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Archived Gauss Law and the wrong Gaussian surface.

  1. Oct 26, 2013 #1
    1. The problem statement, all variables and given/known data

    The problem was to calculate the electric field inside an infinite length cylinder (with radius R) with a non uniform charge density. The charge density depended on r. Its easy enough to solve using a gaussian cylinder with r less than R. But what if I wanted to complicate things and use a gaussian sphere inside the cylinder with r < R?

    2. Relevant equations

    ∫E[itex]\bullet[/itex]dA = q / ε° Gauss' Law

    ρ = ρ°(1 - r/R) This is charge density distribution

    q = ρ[itex]\bullet[/itex]dV

    V= 4/3 π r^3

    A= 4 π r^2

    3. The attempt at a solution

    Since the electric field is not the same everywhere, it can't be removed from the first integral. It is however constant over dθ when r and d[itex]\Phi[/itex] are held constant.
    q =∫ ρ*dV = ∫ ρ°(1- r/R) * A* dr
    q = ∫ρ°(1-r/R) * 4 π r^2 * dr
    q is easy enough to solve. So the problem lies in ∫E*dA
    I had a few ideas about this, First one: convert the problem into spherical coordinates and solve it that way. Second one: The electric field is a vector quantity, so could I say the total electric field at a point r is equal to the sum of the partial derivatives of the electric field at that point? In that case, I would need to find an expression for dE/d[itex]\Phi[/itex]. Any guidance on this would be appreciated. Thanks!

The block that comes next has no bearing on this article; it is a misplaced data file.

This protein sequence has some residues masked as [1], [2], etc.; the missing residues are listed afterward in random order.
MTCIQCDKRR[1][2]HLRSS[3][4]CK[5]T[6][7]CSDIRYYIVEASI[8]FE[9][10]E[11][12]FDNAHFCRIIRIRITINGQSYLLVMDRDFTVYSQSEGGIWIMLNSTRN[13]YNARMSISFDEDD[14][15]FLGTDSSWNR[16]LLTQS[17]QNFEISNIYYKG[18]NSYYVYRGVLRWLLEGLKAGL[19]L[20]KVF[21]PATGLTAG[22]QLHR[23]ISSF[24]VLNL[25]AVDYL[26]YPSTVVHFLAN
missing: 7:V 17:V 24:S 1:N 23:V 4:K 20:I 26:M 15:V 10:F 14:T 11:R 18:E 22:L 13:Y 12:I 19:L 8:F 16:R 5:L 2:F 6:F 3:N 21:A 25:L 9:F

1. The problem statement, all variables and given/known data

    2. Relevant equations

    3. The attempt at a solution
  2. jcsd
  3. Mar 10, 2016 #2
    As I understand r is the distance from axis, so you can not find the total enclosed charge inside a sphere by simply integrating ρ = ρ°(1 - r/R) you first need to convert r to spherical coordinates. After doing that you can try to solve equations for electric field but probably it will not be easy because taking a sphere as gaussian surface actually makes thing worse than finding electric field using Poisson's equation.
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